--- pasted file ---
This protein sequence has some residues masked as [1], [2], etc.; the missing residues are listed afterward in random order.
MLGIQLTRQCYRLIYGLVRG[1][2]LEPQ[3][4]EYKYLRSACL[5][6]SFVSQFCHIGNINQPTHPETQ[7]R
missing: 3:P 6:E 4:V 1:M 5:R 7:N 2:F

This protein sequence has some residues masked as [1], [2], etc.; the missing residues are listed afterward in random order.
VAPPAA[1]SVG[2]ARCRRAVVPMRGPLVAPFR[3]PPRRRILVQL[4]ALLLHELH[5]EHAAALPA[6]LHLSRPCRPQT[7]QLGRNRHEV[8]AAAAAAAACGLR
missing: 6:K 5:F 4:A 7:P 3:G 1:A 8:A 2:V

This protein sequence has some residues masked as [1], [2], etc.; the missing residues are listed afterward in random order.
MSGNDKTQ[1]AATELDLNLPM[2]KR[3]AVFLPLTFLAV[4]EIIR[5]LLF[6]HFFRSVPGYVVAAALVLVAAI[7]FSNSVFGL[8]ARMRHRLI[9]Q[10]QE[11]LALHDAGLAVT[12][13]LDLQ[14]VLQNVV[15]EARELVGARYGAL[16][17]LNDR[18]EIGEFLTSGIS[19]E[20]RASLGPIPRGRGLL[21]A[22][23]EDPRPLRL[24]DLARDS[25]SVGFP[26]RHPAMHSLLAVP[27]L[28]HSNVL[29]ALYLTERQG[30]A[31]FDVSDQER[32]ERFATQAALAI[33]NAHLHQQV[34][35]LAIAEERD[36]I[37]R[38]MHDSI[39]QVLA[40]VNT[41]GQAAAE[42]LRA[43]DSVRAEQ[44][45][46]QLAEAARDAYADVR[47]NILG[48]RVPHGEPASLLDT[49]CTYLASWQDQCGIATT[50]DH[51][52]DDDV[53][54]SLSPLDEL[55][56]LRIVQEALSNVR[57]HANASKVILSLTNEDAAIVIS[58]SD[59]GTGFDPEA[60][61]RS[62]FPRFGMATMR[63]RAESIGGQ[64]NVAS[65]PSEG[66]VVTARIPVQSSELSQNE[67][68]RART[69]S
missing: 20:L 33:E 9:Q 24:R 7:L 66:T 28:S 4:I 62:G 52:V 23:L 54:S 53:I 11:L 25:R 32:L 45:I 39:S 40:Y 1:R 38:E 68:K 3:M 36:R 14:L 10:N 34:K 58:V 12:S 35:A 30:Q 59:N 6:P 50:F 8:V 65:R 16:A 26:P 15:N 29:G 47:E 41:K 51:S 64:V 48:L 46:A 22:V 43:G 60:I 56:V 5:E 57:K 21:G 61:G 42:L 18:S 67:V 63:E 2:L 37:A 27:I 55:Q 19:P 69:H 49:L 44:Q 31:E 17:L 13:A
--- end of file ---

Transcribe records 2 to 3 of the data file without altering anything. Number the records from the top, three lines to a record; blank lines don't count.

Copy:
This protein sequence has some residues masked as [1], [2], etc.; the missing residues are listed afterward in random order.
VAPPAA[1]SVG[2]ARCRRAVVPMRGPLVAPFR[3]PPRRRILVQL[4]ALLLHELH[5]EHAAALPA[6]LHLSRPCRPQT[7]QLGRNRHEV[8]AAAAAAAACGLR
missing: 6:K 5:F 4:A 7:P 3:G 1:A 8:A 2:V

This protein sequence has some residues masked as [1], [2], etc.; the missing residues are listed afterward in random order.
MSGNDKTQ[1]AATELDLNLPM[2]KR[3]AVFLPLTFLAV[4]EIIR[5]LLF[6]HFFRSVPGYVVAAALVLVAAI[7]FSNSVFGL[8]ARMRHRLI[9]Q[10]QE[11]LALHDAGLAVT[12][13]LDLQ[14]VLQNVV[15]EARELVGARYGAL[16][17]LNDR[18]EIGEFLTSGIS[19]E[20]RASLGPIPRGRGLL[21]A[22][23]EDPRPLRL[24]DLARDS[25]SVGFP[26]RHPAMHSLLAVP[27]L[28]HSNVL[29]ALYLTERQG[30]A[31]FDVSDQER[32]ERFATQAALAI[33]NAHLHQQV[34][35]LAIAEERD[36]I[37]R[38]MHDSI[39]QVLA[40]VNT[41]GQAAAE[42]LRA[43]DSVRAEQ[44][45][46]QLAEAARDAYADVR[47]NILG[48]RVPHGEPASLLDT[49]CTYLASWQDQCGIATT[50]DH[51][52]DDDV[53][54]SLSPLDEL[55][56]LRIVQEALSNVR[57]HANASKVILSLTNEDAAIVIS[58]SD[59]GTGFDPEA[60][61]RS[62]FPRFGMATMR[63]RAESIGGQ[64]NVAS[65]PSEG[66]VVTARIPVQSSELSQNE[67][68]RART[69]S
missing: 20:L 33:E 9:Q 24:R 7:L 66:T 28:S 4:I 62:G 52:V 23:L 54:S 53:I 11:L 25:R 32:L 45:I 39:S 40:Y 1:R 38:E 68:K 3:M 36:R 14:L 10:N 34:K 58:V 12:S 35:A 30:Q 59:N 6:P 50:F 8:V 65:R 16:A 26:P 15:N 29:G 47:E 41:K 51:S 64:V 48:L 46:A 22:V 43:G 60:I 56:V 5:E 57:K 21:G 61:G 42:L 18:S 67:V 63:E 2:L 37:A 27:I 55:Q 19:P 69:H 49:L 44:Q 31:E 17:L 13:A